How to Find and Take Down a Black Bear

When you think of hunting in Canada, your mind probably goes to moose first. After that, you likely move to more common hunting game such as deer and turkey. But did you know that many areas in Canada are actually known for black bear hunting too?

Bear Hunting in Saskatchewan

That’s right! In fact, we have some of the finest bear hunting opportunities right here in Saskatchewan. If you’re a beginner on the hunting field or inexperienced in the art of the bear hunt, it’s important to note that the process requires a bit more patience and preparation than your average hunting trip. Don’t worry though, the expert guides at Lawrence Bay Lodge are here to walk you through the details!

Signs to Look For

The first step to taking down a bear is to locate it! As you make your way through the grounds, look out for common indicators that there’s a bear nearby.

Tracks

The most obvious sign of a bear’s presence is, of course, bear tracks. Depending on the time of year and surrounding vegetation, bear prints may be hard to discern as they do not leave very deep impressions. If they’re there though, they’ll be easy to identify and can help you determine a bear’s size, proximity, and if they have any cubs with them.

Damaged Trees and Vegetation

Bears are messy, monstrous creatures. If there’s one roaming around the area, you’ll likely find broken branches, destroyed bushes, rubbed out bark with claw marks, and rocks that have clearly been thrown around.

Food

Like any animal, bears go where the food is. Keep an eye out for intact or disheveled bushes of berries and rose hips, stripped bark with teeth marks, and any parts of a carcass leftover from a meal.

Scat

This one is a no brainer. Bears eat so much that they leave plenty of droppings to indicate their presence in an area. When you find bear scat, take a peek at the color it is inside. Bear scat is green when it comes out and then quickly oxidizes and turns black. The greener on the inside, the fresher the droppings.

Field Judging

Once you’ve definitively located a bear, you need to spend time observing it to decide if it’s worth pursuing and—if it is—the best way to approach your shot.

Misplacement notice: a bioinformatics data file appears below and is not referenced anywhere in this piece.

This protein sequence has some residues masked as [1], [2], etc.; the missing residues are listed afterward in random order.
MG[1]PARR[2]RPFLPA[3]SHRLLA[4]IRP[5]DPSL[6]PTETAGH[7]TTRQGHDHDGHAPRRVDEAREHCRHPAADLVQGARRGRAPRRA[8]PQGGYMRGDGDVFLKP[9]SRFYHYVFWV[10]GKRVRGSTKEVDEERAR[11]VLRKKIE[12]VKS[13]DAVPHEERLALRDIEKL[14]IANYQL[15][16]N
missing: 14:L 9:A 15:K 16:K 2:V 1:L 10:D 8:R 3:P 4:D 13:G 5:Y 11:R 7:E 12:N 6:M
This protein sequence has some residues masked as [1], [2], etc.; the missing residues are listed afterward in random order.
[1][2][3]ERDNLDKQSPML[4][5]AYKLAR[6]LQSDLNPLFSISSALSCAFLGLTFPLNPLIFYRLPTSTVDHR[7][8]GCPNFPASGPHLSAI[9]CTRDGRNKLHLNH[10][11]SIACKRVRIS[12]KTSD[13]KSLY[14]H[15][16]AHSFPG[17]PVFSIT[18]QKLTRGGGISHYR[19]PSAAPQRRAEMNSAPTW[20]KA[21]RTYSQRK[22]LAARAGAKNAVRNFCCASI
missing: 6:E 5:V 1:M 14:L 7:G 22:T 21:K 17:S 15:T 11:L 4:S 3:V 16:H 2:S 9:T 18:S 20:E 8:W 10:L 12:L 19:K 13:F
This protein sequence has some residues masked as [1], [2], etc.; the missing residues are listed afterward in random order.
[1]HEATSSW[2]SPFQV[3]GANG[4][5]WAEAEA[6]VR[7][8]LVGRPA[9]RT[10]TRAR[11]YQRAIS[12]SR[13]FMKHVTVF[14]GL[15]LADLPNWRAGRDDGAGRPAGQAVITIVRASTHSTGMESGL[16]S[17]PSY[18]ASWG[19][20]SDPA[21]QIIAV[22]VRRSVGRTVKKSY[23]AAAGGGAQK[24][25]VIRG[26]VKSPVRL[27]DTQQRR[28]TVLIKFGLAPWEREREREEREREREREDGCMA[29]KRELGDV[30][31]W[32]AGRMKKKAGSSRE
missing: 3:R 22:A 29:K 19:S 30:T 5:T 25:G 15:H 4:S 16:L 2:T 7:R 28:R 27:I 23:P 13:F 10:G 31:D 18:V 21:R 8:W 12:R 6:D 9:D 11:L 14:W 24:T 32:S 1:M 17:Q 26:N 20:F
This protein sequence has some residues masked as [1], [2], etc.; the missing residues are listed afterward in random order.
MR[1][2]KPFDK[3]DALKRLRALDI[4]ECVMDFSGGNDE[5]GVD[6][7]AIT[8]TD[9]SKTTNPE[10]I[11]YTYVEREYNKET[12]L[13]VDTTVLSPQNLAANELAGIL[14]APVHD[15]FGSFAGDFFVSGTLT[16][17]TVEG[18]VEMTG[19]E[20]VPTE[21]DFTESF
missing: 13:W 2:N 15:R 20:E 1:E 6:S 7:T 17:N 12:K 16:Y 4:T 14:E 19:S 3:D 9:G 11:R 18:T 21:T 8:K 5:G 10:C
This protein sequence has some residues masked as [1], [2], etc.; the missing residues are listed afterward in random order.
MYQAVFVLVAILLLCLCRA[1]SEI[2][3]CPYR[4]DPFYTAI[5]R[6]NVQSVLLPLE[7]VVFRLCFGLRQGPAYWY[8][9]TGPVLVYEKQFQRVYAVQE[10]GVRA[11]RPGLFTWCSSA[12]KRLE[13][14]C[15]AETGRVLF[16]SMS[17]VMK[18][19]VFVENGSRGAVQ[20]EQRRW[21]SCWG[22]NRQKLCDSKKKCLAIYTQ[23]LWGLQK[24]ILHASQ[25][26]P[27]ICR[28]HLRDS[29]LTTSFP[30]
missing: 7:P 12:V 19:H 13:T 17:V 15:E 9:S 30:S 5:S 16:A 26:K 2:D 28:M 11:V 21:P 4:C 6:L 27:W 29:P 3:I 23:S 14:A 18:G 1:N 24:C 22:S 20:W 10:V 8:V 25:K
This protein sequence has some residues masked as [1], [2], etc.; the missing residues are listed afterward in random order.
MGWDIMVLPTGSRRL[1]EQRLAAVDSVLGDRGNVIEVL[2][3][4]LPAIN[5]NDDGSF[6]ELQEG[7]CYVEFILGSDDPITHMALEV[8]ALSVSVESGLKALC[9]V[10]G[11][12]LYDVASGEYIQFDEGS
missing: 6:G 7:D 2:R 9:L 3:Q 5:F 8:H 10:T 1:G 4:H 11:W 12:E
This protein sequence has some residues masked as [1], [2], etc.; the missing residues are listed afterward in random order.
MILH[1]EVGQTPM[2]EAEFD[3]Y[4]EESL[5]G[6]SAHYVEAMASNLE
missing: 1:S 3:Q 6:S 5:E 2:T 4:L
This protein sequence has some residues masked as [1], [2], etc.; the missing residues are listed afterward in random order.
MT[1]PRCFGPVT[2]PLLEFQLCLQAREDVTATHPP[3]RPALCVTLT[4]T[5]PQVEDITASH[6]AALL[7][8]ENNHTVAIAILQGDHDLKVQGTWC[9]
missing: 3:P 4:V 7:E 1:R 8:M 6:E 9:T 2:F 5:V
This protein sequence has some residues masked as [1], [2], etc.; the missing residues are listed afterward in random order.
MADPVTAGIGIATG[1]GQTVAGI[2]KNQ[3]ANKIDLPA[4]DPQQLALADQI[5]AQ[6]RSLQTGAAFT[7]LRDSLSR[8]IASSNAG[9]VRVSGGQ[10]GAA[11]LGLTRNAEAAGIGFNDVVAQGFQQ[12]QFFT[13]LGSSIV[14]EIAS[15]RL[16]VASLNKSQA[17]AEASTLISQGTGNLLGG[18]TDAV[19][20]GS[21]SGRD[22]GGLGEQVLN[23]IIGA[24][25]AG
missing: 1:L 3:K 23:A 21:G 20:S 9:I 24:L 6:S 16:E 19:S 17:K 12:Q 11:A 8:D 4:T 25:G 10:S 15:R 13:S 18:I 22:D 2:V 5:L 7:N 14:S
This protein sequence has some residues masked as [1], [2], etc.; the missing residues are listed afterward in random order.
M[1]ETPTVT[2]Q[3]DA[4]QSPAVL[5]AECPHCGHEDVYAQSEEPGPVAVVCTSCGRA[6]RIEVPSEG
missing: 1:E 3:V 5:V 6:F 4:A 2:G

Bear Hunting in Saskatchewan

Look for Size

Taking down any legal bear is a thrilling experience and major accomplishment. If your heart is set on a six or seven-footer though, you’ll need to size up the one you’ve spotted before going after it. The best indication is going to be the head and ears. A trophy bear is going to have a large, boxy head with small ears set towards the sides, at two to three ear widths apart. Large, upright ears indicate a small bear.

Examine Behavior

Notice the way your bear approaches the bait you’ve set up. Does is scurry around cautiously? Or does it walk around freely, like it owns the place? If it looks unafraid, it’s probably the biggest one on the block and worth the shot.

Safety Tips to Remember

When you’re hunting any animal, safety needs to be your number one priority! As you head out on your adventure, there are a few safety guidelines to keep in for if and when you encounter a bear.

Bear Hunting in Saskatchewan

If Approached:

Do not run. They will chase you, and you cannot outrun a bear. Stand your ground, even as they walk toward you, and wave your arms around. Do not scream, but speak in a loud, low voice. A lot of the time a bear will approach you out of curiosity, then simply turn around and leave.

If Attacked:

If a bear starts to attack you, the best thing to do is fight back. Aim for the snout or anywhere else on the face to get them to leave you alone. You can also use pepper spray, so it would be a good idea to keep a bottle on your person as you hunt.

In addition to our guided fishing trips and moose hunts, Lawrence Bay Lodge also offers you the opportunity to hunt black bear in Saskatchewan! We’ve seen guests take down trophy bears on the hunt of a lifetime, before retreating to our cozy accommodations to celebrate. Contact us today to book a guided hunt or get set up in one of our fully modern outpost camps!